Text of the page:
Blue oval could soon belong to Ford again

Ford is closer to getting its blue oval out of hock.

Ford Motor Co. mortgaged its logo, along with factories and equipment, in 2006 in exchange for a $23.5 billion restructuring loan. On Tuesday, it got one of the two investment-grade ratings it needs to get those assets back.

Fitch Ratings raised the automaker's credit from junk status to "BBB minus," the lowest investment-grade rating. The agency said Ford has repaired its balance sheet and improved its vehicles in recent years, putting it "in a solid position" to withstand any slowdowns in the global auto industry. Now, Ford must wait for one of the other two ratings agencies — Standard & Poor's or Moody's — to make a move.

The blue oval, which is recognized worldwide and appears on everything from baseball caps to key chains to an $18 set of scented candles offered on eBay, dates to 1965. Ford began replacing black and white ovals with blue ones that year, according to Ford corporate historian Bob Kreipke. The script in the center of the logo goes back even further. Harold Wills, a friend of company founder Henry Ford and a draftsman who helped design the first Model T, created the Ford script in 1912 using his grandfather's stencil set.

Ford's former chief financial officer, Lewis Booth, who retired April 1, said last month that getting the blue oval back will have an "enormous" psychological impact on the company after its wrenching turnaround.

"For every person who works at Ford, anywhere in the world, that's a very precious thing," he said.

Ford says it hasn't placed a value on the logo. But Interbrand, which tracks brand values, said the Ford brand is worth $7.5 billion, and it ranked Ford 50th out of its top 100 brands.

Toyota was the top car brand, with an 11th-place position and a total value of $27.8 billion. But Ford beat out Audi, Hyundai and Porsche.

Interbrand uses a formula that combines the brand's future strength and its role in creating demand, among other factors.

Ford lost its investment grade status in 2005 when it was racking up billions in losses as the SUV boom went bust. The company decided that a massive restructuring loan was worth risking its logo. The influx of cash helped Ford to revamp its cars and trucks and — unlike rivals GM and Chrysler — avoid bankruptcy protection.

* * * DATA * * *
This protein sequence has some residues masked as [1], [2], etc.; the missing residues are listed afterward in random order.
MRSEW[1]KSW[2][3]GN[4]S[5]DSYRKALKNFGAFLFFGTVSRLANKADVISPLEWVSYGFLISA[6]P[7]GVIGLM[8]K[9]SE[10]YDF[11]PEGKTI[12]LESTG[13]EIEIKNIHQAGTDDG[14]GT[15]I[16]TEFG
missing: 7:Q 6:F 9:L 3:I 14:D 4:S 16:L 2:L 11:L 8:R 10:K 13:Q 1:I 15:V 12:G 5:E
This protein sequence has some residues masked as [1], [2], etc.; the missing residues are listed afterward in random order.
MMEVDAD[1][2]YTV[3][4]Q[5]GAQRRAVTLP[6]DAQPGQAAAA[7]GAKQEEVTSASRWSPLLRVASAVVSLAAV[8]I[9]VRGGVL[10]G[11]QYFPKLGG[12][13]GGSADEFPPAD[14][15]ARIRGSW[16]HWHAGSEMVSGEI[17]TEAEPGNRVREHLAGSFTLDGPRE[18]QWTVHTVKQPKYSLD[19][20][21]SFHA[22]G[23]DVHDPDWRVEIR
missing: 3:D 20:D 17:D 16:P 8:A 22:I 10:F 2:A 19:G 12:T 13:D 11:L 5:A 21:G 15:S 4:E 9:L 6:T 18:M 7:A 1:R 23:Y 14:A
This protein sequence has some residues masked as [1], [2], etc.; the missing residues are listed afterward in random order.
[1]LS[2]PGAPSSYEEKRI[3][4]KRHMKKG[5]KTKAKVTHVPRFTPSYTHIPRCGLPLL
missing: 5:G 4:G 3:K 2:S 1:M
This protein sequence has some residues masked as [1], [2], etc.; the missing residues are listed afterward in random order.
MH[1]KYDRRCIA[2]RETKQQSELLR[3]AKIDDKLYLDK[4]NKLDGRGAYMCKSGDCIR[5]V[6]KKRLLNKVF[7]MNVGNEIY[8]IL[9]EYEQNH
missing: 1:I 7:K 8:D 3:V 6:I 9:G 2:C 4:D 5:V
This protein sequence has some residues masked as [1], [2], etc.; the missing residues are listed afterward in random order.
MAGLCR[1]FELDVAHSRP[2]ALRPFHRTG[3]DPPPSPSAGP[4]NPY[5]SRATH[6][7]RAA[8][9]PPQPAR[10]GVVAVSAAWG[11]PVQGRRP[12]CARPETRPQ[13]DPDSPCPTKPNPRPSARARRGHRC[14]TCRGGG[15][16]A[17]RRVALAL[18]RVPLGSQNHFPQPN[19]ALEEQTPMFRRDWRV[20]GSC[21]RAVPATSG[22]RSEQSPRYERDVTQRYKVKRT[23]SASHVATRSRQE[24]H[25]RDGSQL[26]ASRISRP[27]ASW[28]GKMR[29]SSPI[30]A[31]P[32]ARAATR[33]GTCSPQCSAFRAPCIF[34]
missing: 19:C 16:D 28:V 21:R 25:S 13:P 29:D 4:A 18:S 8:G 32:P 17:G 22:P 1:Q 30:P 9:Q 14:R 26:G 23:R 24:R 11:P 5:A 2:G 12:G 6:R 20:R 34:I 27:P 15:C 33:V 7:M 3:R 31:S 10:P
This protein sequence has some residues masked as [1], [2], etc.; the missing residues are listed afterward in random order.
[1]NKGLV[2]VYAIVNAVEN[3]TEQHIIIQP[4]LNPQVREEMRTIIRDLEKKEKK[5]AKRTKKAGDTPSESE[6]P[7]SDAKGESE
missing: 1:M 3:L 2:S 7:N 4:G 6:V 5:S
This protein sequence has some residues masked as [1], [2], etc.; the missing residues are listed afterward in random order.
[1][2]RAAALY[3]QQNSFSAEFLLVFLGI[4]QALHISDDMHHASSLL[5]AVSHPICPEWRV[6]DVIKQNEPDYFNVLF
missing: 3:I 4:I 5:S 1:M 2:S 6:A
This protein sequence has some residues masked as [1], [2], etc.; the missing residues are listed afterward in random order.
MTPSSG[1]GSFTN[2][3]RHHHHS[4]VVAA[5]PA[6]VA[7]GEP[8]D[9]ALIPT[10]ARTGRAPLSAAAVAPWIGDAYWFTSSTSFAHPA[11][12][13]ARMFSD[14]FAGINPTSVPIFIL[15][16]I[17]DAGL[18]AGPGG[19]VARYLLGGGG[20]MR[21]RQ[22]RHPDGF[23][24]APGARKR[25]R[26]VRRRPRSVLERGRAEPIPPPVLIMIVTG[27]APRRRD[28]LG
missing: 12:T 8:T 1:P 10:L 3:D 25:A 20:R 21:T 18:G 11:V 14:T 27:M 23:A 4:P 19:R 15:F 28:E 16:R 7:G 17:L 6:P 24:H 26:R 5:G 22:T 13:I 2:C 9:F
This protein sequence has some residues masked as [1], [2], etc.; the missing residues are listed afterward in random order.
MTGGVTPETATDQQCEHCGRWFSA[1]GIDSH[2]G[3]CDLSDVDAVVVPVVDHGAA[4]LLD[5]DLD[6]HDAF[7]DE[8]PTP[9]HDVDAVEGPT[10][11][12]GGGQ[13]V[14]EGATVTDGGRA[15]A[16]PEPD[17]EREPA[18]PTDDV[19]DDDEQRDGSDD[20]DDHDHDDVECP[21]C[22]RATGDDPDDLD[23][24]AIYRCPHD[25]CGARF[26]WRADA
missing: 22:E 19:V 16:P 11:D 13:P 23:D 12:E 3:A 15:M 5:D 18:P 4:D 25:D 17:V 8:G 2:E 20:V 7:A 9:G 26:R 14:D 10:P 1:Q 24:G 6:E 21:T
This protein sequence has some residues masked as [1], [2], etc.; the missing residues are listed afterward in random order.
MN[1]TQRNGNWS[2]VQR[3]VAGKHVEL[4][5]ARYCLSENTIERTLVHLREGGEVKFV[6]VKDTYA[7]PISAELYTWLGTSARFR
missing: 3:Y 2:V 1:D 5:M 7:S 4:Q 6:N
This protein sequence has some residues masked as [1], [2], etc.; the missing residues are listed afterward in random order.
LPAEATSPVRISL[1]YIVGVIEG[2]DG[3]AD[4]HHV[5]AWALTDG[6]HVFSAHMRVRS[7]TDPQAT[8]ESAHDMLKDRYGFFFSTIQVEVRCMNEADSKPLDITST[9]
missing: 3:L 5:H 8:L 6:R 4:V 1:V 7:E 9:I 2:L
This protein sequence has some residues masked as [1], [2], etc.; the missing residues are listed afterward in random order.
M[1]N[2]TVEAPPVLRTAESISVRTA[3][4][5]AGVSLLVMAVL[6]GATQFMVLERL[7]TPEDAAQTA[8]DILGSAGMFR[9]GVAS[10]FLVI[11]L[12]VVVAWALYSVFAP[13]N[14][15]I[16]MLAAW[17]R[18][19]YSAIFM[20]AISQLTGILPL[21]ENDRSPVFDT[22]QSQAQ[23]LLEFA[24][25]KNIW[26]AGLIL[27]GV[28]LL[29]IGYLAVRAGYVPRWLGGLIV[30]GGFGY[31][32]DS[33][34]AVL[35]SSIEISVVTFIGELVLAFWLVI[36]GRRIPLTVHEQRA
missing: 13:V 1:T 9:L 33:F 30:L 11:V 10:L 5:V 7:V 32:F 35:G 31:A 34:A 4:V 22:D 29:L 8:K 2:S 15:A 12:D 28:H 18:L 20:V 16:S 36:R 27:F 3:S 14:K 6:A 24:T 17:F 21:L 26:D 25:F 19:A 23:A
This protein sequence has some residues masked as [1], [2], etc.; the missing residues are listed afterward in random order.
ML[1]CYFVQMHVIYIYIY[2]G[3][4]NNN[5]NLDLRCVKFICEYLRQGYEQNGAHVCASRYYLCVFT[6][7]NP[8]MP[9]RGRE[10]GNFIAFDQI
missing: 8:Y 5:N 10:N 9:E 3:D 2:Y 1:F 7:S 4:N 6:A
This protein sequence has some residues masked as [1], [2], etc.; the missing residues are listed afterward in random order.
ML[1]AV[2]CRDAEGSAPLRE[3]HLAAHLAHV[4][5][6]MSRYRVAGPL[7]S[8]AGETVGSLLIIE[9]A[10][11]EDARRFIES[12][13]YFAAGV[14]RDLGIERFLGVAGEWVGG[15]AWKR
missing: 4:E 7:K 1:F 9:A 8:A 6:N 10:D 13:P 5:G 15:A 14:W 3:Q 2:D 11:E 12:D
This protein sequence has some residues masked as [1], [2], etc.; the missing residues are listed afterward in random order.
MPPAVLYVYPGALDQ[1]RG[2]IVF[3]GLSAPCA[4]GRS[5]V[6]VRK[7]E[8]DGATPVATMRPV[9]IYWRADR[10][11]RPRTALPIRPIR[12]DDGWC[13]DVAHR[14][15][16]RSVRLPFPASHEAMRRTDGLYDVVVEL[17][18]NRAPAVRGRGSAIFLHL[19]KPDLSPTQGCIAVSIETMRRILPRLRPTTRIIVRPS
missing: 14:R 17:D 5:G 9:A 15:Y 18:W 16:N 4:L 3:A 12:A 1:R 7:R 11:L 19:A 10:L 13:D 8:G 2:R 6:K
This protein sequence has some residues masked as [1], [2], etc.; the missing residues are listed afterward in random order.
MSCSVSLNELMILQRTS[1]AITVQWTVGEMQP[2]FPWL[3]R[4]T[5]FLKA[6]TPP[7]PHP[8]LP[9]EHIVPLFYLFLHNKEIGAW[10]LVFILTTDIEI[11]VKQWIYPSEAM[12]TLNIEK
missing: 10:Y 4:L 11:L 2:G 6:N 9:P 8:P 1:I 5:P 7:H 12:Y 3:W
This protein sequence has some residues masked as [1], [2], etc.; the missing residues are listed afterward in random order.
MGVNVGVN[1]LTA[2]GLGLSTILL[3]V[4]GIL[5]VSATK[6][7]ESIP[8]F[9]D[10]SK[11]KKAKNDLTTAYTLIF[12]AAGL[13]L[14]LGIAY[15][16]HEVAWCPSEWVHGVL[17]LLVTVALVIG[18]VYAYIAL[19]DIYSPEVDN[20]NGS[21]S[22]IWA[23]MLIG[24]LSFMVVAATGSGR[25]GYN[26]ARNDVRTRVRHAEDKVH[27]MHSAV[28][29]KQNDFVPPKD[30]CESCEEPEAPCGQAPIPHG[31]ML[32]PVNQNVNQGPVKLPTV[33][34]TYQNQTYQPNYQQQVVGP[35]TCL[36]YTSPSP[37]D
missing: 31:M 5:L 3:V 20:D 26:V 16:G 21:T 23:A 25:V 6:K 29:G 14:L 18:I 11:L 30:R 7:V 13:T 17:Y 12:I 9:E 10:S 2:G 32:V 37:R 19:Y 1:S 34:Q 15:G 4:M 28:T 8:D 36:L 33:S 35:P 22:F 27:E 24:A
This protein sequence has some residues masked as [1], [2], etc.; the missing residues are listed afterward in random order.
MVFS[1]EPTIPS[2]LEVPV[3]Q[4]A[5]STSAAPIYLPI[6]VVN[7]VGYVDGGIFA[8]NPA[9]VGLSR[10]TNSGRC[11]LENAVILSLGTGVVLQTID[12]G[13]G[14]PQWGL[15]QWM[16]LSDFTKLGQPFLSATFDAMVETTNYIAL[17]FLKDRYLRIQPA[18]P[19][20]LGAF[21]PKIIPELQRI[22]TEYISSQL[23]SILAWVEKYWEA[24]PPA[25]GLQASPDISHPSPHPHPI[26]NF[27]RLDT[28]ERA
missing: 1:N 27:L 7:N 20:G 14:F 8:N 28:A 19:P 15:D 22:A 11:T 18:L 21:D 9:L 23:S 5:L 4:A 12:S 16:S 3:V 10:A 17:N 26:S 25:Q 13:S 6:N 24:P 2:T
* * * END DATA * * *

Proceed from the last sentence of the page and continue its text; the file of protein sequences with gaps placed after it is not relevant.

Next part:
An investment-grade rating will further help the company's turnaround. It means a company's debt has a low risk of default. Companies with investment grade credit ratings generally pay lower interest on debt. Ford will also have an easier time borrowing for projects like new plants in Asia.

Fitch said Ford's cash generation and lower costs will give it the financial flexibility it needs to stay at investment grade, even in a period of economic stress.

The debt upgrade boosted Ford's stock price. Its shares rose 4 cents to close at $11.39 Tuesday. The stock has traded between $9.05 and $16.18 the past year.

Ford began its turnaround in 2006 when Bill Ford Jr. fired himself as CEO and hired Alan Mulally from aviation giant Boeing Co. The automaker used the billions it borrowed — which Mulally calls a "giant home improvement loan" — to close plants, shed brands and cut its global workforce by one-third. Ford has paid back much of that debt. It also resumed paying a dividend last month for the first time since September 2006.

Getting an upgrade from a second agency may take some time.

S&P and Moody's raised Ford's ratings to one notch below investment grade in October after the automaker signed a new labor agreement that holds labor costs steady through 2015. But S&P analysts said last month that they didn't expect another ratings change within the next year.

S&P has a stable credit outlook on Ford, which means the company has less than a one-third chance of getting a rating change in either direction, S&P credit analyst Robert Schulz said Tuesday.

U.S. auto sales are recovering well and Ford's performance in North America has been solid, Schulz said. But he added that "the rest of the world is a more open question."

Ford still faces risks, including how it plans to deal with sales declines and large losses in Europe, and whether its massive China expansion plan will work, he said.

Moody's, in its most recent analysis of the company, also questions whether Ford could sustain an investment-grade rating.

Fitch's outlook for Ford is stable. The agency also noted risks, including the strength and pace of the global economic recovery and the demand for automobiles, especially as Western Europe heads into recession.

But Fitch said the company's net cash of $10 billion at the end of last year and other sources of cash should give it enough money to endure a severe sales downturn. Ford can break even at a lower sales volume because of its restructuring, and it now has the right mix of both small and large vehicles. Ford's products used to tilt more heavily toward trucks and SUVs.

"Ford's more balanced product portfolio has put it in a better position to weather the likely mix shifts to smaller vehicles typically seen in economic downturns," Fitch said.